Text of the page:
Overhanging Trees

Trees located on or near property boundaries may not cause a problem when they are small. However, as they grow, tree branches, trunks, and roots can encroach upon or across your property. Although the common theory is that you can trim your neighbor’s tree branches back to the property line, that right is not absolute.

For purposes of this article, it is helpful to have a basic understanding of tree ownership. The California Civil Code states that “trees whose trunks stand wholly upon the land of one owner belong exclusively to him, although their roots grow into the land of another”, and that trees whose trunks stand partly on the land of two or more coterminous owners, belong to them in common.

In General:

An adjoining neighbor’s trees may be considered a nuisance for any number of reasons. A tree may drop leaves and other debris onto your property, damage a fence/wall, or have roots that cause damage to a foundation or driveway. These matters may constitute a nuisance, but that nuisance only exists if their encroachment interferes with your economic interests at that time.

Although California imposes a duty on a property owner to prevent a nuisance that affects an adjoining landowner, the adversely affected property owner cannot simply take matters into their own hands.

One’s ability to simply cut/remove roots and branches of a neighbor’s tree is not as simple as it sounds as the California Courts have determined you can be held liable for harming the tree of a neighbor.

Branches and Roots:

When a tree trunk is on your neighbor’s property, the branches and roots growing and extending unto your property, belong to you. However, when trimming the offending branches, one must not enter their neighbor’s property without permission, and when trimming, the act must be done reasonably so as to not harm the health of the tree.

Similarly, one is not allowed to simply cut/remove roots encroaching on your property when harm to the tree is a foreseeable result. The California case of Booska v. Patel rejected the notion that property owners have an absolute right to cut encroaching roots when damage to the tree would result. In that instance, the Court held the defendant liable for damaging the tree and as a property owner had a duty to act reasonably to avoid foreseeable harm to their neighbors’ property, (tree).

When a tree is harmed by cutting or pruning it in such a manner as to endanger the tree of falling or not surviving, the offending party may be held liable not for the cost of a new sapling, but rather the replacement cost of a mature tree.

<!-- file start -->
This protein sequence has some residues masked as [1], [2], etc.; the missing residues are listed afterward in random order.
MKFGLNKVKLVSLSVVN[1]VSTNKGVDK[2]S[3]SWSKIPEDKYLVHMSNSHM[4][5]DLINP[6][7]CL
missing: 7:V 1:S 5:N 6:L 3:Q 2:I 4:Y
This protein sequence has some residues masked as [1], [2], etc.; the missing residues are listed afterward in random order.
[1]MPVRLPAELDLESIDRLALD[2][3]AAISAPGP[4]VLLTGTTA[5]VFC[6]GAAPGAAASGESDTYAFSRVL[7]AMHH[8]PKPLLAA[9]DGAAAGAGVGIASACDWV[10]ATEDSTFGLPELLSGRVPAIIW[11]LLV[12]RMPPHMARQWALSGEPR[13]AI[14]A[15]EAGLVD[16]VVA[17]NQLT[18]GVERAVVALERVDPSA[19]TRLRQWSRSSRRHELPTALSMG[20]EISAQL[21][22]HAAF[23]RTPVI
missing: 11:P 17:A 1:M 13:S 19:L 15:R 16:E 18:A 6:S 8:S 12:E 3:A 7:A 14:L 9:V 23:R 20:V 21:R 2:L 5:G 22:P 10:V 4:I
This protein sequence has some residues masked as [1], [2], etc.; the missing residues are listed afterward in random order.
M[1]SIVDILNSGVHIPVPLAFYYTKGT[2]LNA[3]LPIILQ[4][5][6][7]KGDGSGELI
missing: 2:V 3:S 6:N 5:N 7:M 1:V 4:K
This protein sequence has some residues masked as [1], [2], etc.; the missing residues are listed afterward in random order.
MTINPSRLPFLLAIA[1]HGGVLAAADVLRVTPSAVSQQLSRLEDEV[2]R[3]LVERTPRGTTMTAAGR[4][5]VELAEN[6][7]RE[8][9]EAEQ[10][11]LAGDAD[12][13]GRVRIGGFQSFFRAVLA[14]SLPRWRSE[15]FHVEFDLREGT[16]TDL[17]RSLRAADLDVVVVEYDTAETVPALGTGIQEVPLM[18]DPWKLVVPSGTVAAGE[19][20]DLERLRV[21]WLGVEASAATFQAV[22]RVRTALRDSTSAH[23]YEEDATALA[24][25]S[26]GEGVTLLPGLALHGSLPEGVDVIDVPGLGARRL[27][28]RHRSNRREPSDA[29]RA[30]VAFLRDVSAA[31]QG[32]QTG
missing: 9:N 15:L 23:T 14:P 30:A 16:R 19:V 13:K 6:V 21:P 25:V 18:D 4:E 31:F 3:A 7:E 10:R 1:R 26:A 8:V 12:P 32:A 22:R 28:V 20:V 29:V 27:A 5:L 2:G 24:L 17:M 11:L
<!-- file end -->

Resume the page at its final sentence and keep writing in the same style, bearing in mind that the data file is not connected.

When it’s your tree:

As stated previously, if the tree trunk is entirely on your property, you are the responsible party for the damage caused by your tree. This includes the general care and maintenance of the tree. Although unforeseen events that cause your tree to fall, such as a severe storm, will likely not result in your liability, awareness of an unhealthy tree that falls in that same storm can result in your financial responsibility. The California Courts have held that unusually strong storms do not constitute acts of God and that property owners have an affirmative duty to guard against potential damage that could be caused by falling trees.

If a neighbor requests that you trim your tree, but you refuse to do so, depending on the circumstances, your neighbor may be able to obtain a Court order against you to trim or remove that tree.

When trees interfere with public utilities, such as power lines, the utility company can generally enter upon your land and cut/remove the branches that interfere with the “proper and efficient use” of the wires. If a utility company does cut more than is necessary, or “wantonly and unnecessarily cuts or mutilates the trees,” the utility company can be liable for damages caused to the owner.

Conclusion:

Use caution before cutting off any encroaching branches to minimize liability for any harm caused to a neighbor’s tree. If a neighbor refuses to trim their trees, put them on written notice that a dangerous condition is present concerning the trees, and that if the trees cause any personal or property damage, they may be held legally responsible for the damage caused.

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Disclaimer: Every situation is different and particular facts may vary thereby changing or altering a possible course of action or conclusion. The information contained herein is intended to be general in nature as laws vary between federal, state, counties, and municipalities and therefore may not apply to any given matter. This information is not intended to be legal advice or relied upon as a legal opinion, course of action, accounting, tax or other professional service. You should consult the proper legal or professional advisor knowledgeable in the area that pertains to your particular situation.

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